Toms River officials say the beaches in Ortley Beach will be guarded this weekend, but it is unlikely that any swimming will be allowed, with “red flags” posted at beach entrances.
“We’re going to have guards on the beach this weekend, but we’re going to have red flags,” said Toms River Mayor Maurice “Mo” Hill. “Hurricane Lee is out in the ocean and we’re going to have rough surf. Labor Day weekend was just a disaster with the saves and rescues and drownings that occurred. As the season progresses, you have college kids go back to class and we become downsized in staff.”
While Hurricane Lee poses virtually no threat to New Jersey in terms of a landfall, the powerful storm is forecast to produce intensively rough surf at the Jersey Shore, leading dozens of towns to close their beaches to swimming just two weeks after Labor Day weekend.
The National Weather Service’s Surf Zone Forecast is calling for a “high” probability of rip currents in the surf off Ocean County for at least the next two days, with waves continuing to build. The NWS issues its Surf Zone Forecast in two-day increments.
For Thursday, the surf carries a “high” risk of rip currents and waves in the surf zone of 4-6 feet. The water temperature is in the upper 60s and north winds will move at about 15 m.p.h.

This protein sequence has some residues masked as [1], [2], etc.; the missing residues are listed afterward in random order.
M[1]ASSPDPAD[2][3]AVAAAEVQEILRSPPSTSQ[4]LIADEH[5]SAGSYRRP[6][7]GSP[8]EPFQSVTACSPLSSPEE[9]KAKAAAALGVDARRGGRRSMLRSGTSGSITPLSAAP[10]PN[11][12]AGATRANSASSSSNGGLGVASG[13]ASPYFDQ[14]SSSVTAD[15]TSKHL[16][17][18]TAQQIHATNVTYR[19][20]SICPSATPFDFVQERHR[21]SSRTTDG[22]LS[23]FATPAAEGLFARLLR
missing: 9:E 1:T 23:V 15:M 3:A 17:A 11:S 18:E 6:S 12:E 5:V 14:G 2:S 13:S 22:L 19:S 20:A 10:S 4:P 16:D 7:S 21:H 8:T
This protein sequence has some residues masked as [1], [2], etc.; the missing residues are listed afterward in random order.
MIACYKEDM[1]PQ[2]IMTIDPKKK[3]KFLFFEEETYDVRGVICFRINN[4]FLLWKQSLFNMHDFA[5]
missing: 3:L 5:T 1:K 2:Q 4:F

For Friday, the rip current risk is also considered “high” with waves building even larger, to 6-8 feet. Water temperatures will remain in the 60s, but the weather will become breezier (despite sunshine) with north winds 20-25 m.p.h.
According to the NWS, a “high” rip current risk means “life-threatening rip currents are likely in the surf zone.”
Over the past two weekends, a waning number of lifeguards – and ultimately water rescue teams – have had to deal with numerous rescues and even some drownings off beaches throughout Ocean and Monmouth counties.
“All along the Jersey Shore it was a difficult weekend,” said Hill. “With the hurricane offshore and the projected tides and rough surf, we’ll have guards, but I think the beaches should be red-flagged. It’s not going to be safe for swimming.”